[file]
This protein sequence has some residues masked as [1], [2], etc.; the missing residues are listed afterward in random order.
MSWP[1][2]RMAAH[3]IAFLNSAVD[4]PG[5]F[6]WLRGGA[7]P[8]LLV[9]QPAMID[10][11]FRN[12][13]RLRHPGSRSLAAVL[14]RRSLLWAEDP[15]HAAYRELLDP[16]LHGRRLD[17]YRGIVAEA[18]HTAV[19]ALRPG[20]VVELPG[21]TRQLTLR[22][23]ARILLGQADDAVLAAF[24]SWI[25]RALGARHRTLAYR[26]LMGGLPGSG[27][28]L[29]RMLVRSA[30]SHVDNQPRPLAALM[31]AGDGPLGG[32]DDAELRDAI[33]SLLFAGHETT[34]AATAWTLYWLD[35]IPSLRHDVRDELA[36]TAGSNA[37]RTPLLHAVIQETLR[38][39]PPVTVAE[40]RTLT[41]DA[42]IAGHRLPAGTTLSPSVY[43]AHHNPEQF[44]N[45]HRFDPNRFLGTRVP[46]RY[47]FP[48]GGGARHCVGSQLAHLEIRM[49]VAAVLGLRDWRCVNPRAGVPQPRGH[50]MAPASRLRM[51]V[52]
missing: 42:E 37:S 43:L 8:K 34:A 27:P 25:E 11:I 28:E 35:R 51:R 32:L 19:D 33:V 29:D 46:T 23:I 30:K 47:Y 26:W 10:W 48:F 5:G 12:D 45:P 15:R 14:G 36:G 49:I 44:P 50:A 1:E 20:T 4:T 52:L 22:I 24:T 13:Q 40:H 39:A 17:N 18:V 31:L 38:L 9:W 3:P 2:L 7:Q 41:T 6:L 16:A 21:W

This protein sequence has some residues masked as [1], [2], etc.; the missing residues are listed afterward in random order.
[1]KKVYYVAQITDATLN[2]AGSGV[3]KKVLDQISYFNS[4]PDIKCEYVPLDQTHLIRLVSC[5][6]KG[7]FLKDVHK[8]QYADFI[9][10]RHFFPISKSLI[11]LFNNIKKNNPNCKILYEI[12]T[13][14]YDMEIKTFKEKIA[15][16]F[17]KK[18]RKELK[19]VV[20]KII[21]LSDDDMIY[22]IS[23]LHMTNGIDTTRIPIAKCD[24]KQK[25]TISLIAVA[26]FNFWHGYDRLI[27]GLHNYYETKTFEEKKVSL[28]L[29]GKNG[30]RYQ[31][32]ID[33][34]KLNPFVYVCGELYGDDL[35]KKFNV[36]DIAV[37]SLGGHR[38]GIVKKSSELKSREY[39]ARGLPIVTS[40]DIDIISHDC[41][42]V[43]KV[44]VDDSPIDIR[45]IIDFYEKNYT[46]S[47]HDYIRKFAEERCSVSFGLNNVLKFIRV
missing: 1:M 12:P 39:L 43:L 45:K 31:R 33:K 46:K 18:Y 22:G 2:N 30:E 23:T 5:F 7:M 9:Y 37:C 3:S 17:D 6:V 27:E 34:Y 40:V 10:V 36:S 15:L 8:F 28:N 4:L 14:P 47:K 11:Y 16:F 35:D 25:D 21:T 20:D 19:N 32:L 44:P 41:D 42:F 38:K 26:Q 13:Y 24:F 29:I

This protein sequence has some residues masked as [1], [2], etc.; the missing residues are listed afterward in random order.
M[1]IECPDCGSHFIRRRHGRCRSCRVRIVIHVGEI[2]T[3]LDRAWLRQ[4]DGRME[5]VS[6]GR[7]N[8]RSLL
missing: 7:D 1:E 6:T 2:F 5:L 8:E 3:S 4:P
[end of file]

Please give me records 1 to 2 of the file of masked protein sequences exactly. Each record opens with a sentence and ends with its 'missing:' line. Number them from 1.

This protein sequence has some residues masked as [1], [2], etc.; the missing residues are listed afterward in random order.
MSWP[1][2]RMAAH[3]IAFLNSAVD[4]PG[5]F[6]WLRGGA[7]P[8]LLV[9]QPAMID[10][11]FRN[12][13]RLRHPGSRSLAAVL[14]RRSLLWAEDP[15]HAAYRELLDP[16]LHGRRLD[17]YRGIVAEA[18]HTAV[19]ALRPG[20]VVELPG[21]TRQLTLR[22][23]ARILLGQADDAVLAAF[24]SWI[25]RALGARHRTLAYR[26]LMGGLPGSG[27][28]L[29]RMLVRSA[30]SHVDNQPRPLAALM[31]AGDGPLGG[32]DDAELRDAI[33]SLLFAGHETT[34]AATAWTLYWLD[35]IPSLRHDVRDELA[36]TAGSNA[37]RTPLLHAVIQETLR[38][39]PPVTVAE[40]RTLT[41]DA[42]IAGHRLPAGTTLSPSVY[43]AHHNPEQF[44]N[45]HRFDPNRFLGTRVP[46]RY[47]FP[48]GGGARHCVGSQLAHLEIRM[49]VAAVLGLRDWRCVNPRAGVPQPRGH[50]MAPASRLRM[51]V[52]
missing: 42:E 37:S 43:L 8:K 34:A 27:P 25:E 11:I 28:E 35:R 51:R 32:L 19:D 33:V 29:D 46:T 23:I 30:K 47:Y 26:W 10:W 48:F 5:G 12:D 45:P 15:R 14:G 36:G 49:I 44:P 50:A 1:E 20:T 4:T 52:L 22:I 24:T 13:Q 40:H 39:A 17:N 18:V 31:L 38:L 9:W 3:P 2:L 7:Q 41:T 6:L 16:A 21:W

This protein sequence has some residues masked as [1], [2], etc.; the missing residues are listed afterward in random order.
[1]KKVYYVAQITDATLN[2]AGSGV[3]KKVLDQISYFNS[4]PDIKCEYVPLDQTHLIRLVSC[5][6]KG[7]FLKDVHK[8]QYADFI[9][10]RHFFPISKSLI[11]LFNNIKKNNPNCKILYEI[12]T[13][14]YDMEIKTFKEKIA[15][16]F[17]KK[18]RKELK[19]VV[20]KII[21]LSDDDMIY[22]IS[23]LHMTNGIDTTRIPIAKCD[24]KQK[25]TISLIAVA[26]FNFWHGYDRLI[27]GLHNYYETKTFEEKKVSL[28]L[29]GKNG[30]RYQ[31][32]ID[33][34]KLNPFVYVCGELYGDDL[35]KKFNV[36]DIAV[37]SLGGHR[38]GIVKKSSELKSREY[39]ARGLPIVTS[40]DIDIISHDC[41][42]V[43]KV[44]VDDSPIDIR[45]IIDFYEKNYT[46]S[47]HDYIRKFAEERCSVSFGLNNVLKFIRV
missing: 1:M 12:P 39:L 43:L 45:K 31:R 33:K 46:K 18:Y 22:G 2:N 30:E 23:T 5:F 7:M 9:Y 37:C 3:S 17:D 6:V 27:E 34:Y 40:V 10:V 36:S 15:L 8:F 28:N 4:L 14:P 47:K 11:Y 16:F 35:D 25:D 21:T 20:D 19:N 32:L 44:P 41:D 42:F 38:K 26:Q 13:Y 24:F 29:I